Diabetes is a red flag when it comes to heart disease. Studies show that people with diabetes are twice as likely to have heart disease or a stroke. People with diabetes also tend to develop heart disease or have strokes at an earlier age than other people.*
What's the Connection?
Jay D. Shah, M.D., cardiologist with Northwest Indiana Cardiovascular Physicians and Medical Director of Cardiac Rehabilitation at Porter, explained why heart disease is so common in patients with diabetes. "Over the years, high blood sugar slowly causes damage to blood vessels throughout the body – especially in the heart, brain, eyes and kidneys. The result can be increased cases of heart disease, strokes, blindness, kidney damage and limb amputation in people with diabetes." The risk of a heart attack in a diabetic patient is the same as someone who has already had a previous heart attack.*
Dr. Shah also noted that blood glucose levels are not the only things to consider. "The blood vessels in patients with diabetes are more susceptible to other known risk factors, such as smoking, high cholesterol and high blood pressure, and studies at Joslin Diabetes Center show more than 90% of patients with diabetes have one or more of these additional risk factors," Dr. Shah said.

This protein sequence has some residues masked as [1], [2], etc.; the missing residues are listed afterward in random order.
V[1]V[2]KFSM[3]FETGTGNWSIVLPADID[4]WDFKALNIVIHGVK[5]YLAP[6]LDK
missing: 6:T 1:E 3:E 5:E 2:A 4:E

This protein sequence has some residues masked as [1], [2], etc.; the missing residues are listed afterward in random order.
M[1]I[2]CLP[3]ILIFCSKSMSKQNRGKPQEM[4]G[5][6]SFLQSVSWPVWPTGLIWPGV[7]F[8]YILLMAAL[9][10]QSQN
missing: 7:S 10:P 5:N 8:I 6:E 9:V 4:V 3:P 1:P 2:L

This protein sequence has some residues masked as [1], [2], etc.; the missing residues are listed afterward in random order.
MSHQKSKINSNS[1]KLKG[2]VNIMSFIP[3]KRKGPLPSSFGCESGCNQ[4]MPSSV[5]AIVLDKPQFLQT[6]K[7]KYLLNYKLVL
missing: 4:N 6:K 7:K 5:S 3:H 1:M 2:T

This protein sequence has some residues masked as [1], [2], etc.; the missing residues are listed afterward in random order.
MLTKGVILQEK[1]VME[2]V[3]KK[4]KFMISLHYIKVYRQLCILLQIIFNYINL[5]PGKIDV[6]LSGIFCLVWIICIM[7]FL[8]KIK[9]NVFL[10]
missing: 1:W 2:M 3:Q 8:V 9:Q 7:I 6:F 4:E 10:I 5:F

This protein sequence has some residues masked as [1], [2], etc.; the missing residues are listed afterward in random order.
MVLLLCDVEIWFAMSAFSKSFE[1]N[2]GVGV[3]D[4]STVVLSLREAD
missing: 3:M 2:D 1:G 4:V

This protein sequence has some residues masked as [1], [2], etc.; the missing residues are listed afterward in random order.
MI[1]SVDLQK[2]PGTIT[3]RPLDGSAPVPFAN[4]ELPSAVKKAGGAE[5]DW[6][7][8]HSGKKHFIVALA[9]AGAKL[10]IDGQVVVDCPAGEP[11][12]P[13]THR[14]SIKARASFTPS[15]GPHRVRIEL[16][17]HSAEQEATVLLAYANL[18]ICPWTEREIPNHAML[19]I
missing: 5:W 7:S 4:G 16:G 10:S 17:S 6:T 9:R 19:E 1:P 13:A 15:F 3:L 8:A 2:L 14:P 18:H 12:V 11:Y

Consider Metabolic Syndrome
Dr. Shah shared that high cholesterol and high blood pressure are part of what is called metabolic syndrome. "Having diabetes as part of metabolic syndrome increases the risk of heart disease even more than diabetes alone," he said. He explained that metabolic syndrome includes a waistline of greater than 35 inches for women and greater than 40 inches for men; abnormal cholesterol levels; and elevated blood pressure. "All of these risk factors are related, and they tend to occur together," Dr. Shah shared. "For example, obesity increases the risk for diabetes and most people with diabetes also have high blood pressure because of the blood vessel damage diabetes causes.